Somewhere in the wet and windy darkness a dog barks, but it can’t disturb Red’s slumbers, for Mr Burl has put a Buddha in the corner. Buddha will handle the dead, and Red will look after the rest.

In his previous career Red was a kick-boxer, possibly the worst in Cambodia. Guarding Civilisation beats kick-boxing hands down: he’s got a blue uniform with roll-down sleeves that button at the wrists, all his major decisions are made for him by Champei the head girl, who’s a little bit bossy and reminds him of his big sister, and nobody tries to kick him in the nuts. Plus serious black boots to wear by day, a folding bed to sleep on at night, and and a day off every month to go home to his village. So Red should be happy, but behind his flickering eyelids all is not well.

Red is dreaming.

It began as a dream of a certain girl from the village, a girl with teeth like the leaves of the tamarind tree, only white instead of green (Red never was very good at similes), but now he sees instead the figure of a man. The figure is made of green sticks. It has neither skin nor organs, just bone-sticks, and its head is a ball like a coconut, green as its green legs and green arms and yellow-green ribs, but smooth and lipless and tongueless. Its eyes are two black holes,  and it floats within a black rectangular pit that gapes like the mouth, and somehow Red knows the pit is bottomless. Hunger radiates from it, and a pain that presses his soul.

Or perhaps it’s his bladder.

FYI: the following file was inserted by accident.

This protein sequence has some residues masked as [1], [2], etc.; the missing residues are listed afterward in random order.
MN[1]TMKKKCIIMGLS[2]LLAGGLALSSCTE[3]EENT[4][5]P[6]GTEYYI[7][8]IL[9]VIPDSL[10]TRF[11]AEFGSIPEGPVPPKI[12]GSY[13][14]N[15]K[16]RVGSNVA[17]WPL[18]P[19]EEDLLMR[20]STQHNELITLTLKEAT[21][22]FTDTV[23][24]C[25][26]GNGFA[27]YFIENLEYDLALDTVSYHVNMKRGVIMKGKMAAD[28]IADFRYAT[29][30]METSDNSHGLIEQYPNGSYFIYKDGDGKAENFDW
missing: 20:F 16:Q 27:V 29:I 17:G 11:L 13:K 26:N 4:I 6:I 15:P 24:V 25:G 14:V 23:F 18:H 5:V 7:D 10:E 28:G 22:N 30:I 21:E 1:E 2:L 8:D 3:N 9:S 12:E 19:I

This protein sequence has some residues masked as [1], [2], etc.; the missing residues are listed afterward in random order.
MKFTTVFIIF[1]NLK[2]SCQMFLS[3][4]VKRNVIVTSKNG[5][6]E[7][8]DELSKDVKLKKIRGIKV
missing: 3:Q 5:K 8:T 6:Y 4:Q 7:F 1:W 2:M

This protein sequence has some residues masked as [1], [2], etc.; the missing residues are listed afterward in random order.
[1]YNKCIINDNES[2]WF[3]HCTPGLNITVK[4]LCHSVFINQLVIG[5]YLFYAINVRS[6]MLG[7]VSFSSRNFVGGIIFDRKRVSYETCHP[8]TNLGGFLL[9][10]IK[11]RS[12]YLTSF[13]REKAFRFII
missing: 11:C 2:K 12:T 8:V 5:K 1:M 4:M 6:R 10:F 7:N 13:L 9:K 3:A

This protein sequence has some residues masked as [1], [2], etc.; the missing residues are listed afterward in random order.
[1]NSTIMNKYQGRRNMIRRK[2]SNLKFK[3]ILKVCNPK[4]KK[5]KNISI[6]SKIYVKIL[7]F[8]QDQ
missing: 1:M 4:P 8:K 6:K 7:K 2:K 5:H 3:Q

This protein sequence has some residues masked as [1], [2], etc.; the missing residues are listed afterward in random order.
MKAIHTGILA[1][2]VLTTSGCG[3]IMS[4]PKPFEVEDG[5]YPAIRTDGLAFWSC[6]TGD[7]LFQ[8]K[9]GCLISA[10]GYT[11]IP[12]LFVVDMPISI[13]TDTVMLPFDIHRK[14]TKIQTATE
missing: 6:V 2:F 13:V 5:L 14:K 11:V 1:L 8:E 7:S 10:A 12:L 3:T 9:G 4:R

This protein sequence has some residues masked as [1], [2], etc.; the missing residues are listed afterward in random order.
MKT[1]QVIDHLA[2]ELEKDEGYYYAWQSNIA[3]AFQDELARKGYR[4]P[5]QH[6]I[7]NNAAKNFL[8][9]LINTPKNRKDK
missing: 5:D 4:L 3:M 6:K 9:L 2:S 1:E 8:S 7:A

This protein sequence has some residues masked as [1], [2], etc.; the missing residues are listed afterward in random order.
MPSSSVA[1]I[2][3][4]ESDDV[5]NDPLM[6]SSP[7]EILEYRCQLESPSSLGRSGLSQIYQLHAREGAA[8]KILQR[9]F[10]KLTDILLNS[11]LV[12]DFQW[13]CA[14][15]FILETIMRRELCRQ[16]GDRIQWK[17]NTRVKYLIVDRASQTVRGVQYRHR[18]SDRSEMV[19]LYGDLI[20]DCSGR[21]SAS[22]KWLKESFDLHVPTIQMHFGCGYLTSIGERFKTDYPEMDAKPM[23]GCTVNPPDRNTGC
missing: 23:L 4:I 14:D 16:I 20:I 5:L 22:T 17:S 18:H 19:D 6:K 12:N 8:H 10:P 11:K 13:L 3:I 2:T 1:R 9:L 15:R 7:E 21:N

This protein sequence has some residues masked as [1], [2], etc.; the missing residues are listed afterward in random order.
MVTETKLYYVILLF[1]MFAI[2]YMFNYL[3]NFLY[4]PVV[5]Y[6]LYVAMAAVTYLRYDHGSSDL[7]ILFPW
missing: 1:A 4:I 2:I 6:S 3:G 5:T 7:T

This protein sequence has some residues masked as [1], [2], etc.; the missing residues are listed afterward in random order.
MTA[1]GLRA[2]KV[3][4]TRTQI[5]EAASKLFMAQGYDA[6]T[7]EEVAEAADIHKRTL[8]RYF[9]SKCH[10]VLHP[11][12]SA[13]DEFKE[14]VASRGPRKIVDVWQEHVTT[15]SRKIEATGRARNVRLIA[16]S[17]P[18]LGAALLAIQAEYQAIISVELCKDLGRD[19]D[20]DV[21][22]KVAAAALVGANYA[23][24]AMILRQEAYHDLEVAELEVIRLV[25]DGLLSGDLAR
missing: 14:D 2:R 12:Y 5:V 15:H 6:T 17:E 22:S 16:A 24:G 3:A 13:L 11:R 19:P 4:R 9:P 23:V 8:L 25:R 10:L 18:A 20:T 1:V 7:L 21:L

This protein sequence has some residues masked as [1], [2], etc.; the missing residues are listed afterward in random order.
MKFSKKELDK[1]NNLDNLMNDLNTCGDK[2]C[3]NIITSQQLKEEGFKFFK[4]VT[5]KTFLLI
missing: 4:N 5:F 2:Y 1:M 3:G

Red is suddenly awake. The dream vanishes instantly, leaving only a nameless unease. He’s sweating, and his heart races. There’s no clock in the bistro, but the glowing face of his watch tells him that dawn is near.

But this is no ordinary dawn: today is the first of the fifteen days of Pchum Ben, the Festival of the Dead, when hell opens its gates and the dead visit the world of men.

Lightning flashes, thunder crashes, a dog howls, and Red pulls the blanket over his head.

Last year, just days after he started work at Civilisation, burglars tried to break in from the back alley. They brought a hammer and chisel and tried to remove the bars from the kitchen window by digging bricks out of the wall. They had a blanket to muffle the sound but hammering bricks is noisy work and luckily he heard them and woke up. Armed only with a frying pan, he chased those evil men off and saved the day. Or night. Mr Burl was very pleased, and Red has been trying to live up to the boss’s high opinion ever since.

Red is ashamed. This is no way for the Hero of Civilisation to behave. He pulls the blanket off his head. He sits up. He cocks his head to favour his good ear, and listens.

Nothing, but for the faint electric buzz of the light-box behind the bar and the irregular gush of water from a broken downpipe in the alley.

Now he’s even more ashamed. He looks around.

Nothing again. Up at the front of the bistro the light-boxes glow orange and strawberry and lemon like sucked candies, showing up the shapes of expensive bottles. The stools and chairs sit upside down on the tables with their legs in the air, waiting for the day to begin.

He thinks of Mr Burl, asleep in his apartment overhead. Red would never dare disturb Mr Burl. Even if the burglars came back, he would phone Champei, and she would phone the boss. Soon Champei will arrive and begin bustling and ordering and he will sweep out the bistro and set the chairs in order.

Champei’s absence reminds Red that he’s alone. But there’s nothing to be afraid of, he tells himself.

And he really does need to empty his bladder.

The toilet is down the corridor to the kitchen. The entrance to the corridor is a black rectangle, and for reasons he can’t quite pin down it fills him with nameless dread.

He steels himself and throws the blanket aside, swings his feet to the floor, and stands erect.

What Red sees next sends him gibbering upstairs to the landing outside Burl’s door, where Champei finds him an hour later, huddled in the corner in the foetal position, his fingers in his mouth to the knuckles and his bladder empty.